In what appears to be the first decision of its kind, the British Columbia Labour Relations Board (the “Board”) recently accepted electronically signed union membership cards submitted in support of a union certification application.
However, the Union didn’t use the ordinary pen and paper practice of signed membership cards and opted instead to use electronically signed membership cards. The cards in question were created using an e-signature software program, with mandatory “Name”, “Signature” and “Date” fields, and sent to prospective union members via email. The recipients could then sign using either a “draw” function (with finger or stylus) or a “type” function. In the latter case, the program automatically converted the typed name into a font which resembled handwriting. The e-signature program also generated an audit trail indicating the dates and times at which the blank cards were created, sent to the recipients, viewed, signed, and sent back to the Union organizer, and the IP addresses of the devices used at each step.
At the Union’s certification application, the issue was whether the electronic signatures met the requirement in the Labour Relations Regulation (the “Regulation“) that “a membership card must be signed and dated at the time of signature”. Given the novelty of the issue, the Board in Working Enterprises Consulting & Benefits Services Ltd v United Food and Commercial Workers International Union, Local 1518, 2016 CanLII 29625 (BC LRB) elected to provide written reasons.
Interestingly, the employer did not oppose the certification application.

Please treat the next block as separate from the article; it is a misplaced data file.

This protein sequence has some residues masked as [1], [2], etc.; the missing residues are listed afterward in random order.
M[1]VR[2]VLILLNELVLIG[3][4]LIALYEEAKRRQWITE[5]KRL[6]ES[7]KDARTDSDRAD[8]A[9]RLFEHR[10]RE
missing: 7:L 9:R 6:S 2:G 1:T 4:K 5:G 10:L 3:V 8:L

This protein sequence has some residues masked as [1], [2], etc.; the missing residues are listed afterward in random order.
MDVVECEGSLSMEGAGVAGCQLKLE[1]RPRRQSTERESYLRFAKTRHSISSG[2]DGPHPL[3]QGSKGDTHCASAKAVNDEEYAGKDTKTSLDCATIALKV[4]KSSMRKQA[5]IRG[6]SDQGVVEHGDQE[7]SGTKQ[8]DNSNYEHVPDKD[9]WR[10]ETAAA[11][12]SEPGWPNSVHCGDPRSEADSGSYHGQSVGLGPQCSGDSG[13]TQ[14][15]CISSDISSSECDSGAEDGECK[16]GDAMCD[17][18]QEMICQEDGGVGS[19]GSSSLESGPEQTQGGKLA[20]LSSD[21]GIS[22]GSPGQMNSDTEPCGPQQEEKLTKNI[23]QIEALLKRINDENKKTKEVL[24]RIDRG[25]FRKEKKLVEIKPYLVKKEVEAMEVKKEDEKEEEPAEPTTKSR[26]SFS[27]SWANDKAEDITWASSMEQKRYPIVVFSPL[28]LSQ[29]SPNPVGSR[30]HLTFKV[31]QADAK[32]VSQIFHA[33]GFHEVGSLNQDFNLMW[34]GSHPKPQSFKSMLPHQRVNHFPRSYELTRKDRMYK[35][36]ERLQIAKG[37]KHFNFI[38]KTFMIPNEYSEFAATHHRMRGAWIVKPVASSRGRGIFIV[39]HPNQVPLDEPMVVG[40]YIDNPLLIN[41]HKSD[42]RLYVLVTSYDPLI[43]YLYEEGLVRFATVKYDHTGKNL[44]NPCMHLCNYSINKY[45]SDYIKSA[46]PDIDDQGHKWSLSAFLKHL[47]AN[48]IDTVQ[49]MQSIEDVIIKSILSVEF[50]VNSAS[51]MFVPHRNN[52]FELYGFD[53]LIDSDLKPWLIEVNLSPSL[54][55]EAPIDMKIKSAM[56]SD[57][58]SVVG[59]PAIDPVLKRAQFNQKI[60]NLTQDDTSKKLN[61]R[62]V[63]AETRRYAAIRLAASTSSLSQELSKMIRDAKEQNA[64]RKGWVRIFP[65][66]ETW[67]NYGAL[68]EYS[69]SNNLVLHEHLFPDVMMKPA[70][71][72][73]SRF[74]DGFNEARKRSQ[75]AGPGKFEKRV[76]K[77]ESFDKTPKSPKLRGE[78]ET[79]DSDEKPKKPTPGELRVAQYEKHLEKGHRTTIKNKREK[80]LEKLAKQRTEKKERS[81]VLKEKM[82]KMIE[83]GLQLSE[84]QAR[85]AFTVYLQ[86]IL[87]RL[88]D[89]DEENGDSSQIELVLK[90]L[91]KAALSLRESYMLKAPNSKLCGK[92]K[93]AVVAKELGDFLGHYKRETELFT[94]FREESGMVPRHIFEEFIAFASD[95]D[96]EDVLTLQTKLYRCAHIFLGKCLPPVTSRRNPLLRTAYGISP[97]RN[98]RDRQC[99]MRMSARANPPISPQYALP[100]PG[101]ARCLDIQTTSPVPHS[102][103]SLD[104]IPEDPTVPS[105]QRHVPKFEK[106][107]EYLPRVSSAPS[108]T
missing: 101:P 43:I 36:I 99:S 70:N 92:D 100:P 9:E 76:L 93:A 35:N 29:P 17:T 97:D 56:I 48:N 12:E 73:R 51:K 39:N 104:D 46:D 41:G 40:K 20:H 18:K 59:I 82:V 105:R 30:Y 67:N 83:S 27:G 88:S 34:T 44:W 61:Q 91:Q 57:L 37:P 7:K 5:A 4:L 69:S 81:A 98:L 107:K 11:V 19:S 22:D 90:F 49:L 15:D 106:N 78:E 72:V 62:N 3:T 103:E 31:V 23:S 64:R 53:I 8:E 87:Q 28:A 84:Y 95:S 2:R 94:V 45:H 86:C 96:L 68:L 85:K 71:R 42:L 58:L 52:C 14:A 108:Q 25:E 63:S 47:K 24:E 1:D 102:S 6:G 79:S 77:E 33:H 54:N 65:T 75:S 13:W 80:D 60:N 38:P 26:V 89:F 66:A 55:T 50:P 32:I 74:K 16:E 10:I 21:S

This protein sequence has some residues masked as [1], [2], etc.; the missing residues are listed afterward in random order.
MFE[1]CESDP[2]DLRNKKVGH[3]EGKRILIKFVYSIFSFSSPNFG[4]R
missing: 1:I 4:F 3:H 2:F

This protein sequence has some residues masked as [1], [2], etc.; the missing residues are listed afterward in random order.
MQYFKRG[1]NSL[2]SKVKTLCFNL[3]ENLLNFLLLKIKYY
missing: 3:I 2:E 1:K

Typed Signatures Rejected
The Board reviewed the audit trail and the cards, and commented that the mandatory nature of the name, signature, and date fields provided assurance that the cards had been signed and dated at the time indicated. However, the Board rejected a card that appeared to have been signed using the “type” function, commenting that this card was “no different than a pen and paper printed block signature in quotation marks”.
Demonstrated Reliability and Authenticity
The Board also stated that in future, it would “expect a similar demonstration” of reliability and authenticity of the date and signing of cards as that provided by the audit trail.
Interestingly, this seems to set a standard regarding proof of authenticity that the Board has not historically required for traditional pen-and-ink signatures. The requirement seems inconsistent with the Board’s comment in the same decision that “[a] challenge to the reliability of membership evidence must be supported by evidence of a relatively high degree of probative value”. The Board also took no issue with the Union’s assertion that the Board ordinarily accepts paper forms without attempting to determine whether the forms were signed by the individuals to whom the signatures were attributed, or on the dates indicated.
The Board also held that the electronic signatures in this case complied with British Columbia’s Electronic Transactions Act (the “Act”). The Act itself does not include an audit requirement; it expressly provides that “[i]f there is a requirement under law for the signature of a person, that requirement is satisfied by an electronic signature”. The question of whether the Board’s requirement for an audit trail is consistent with the Act may arise in future litigation.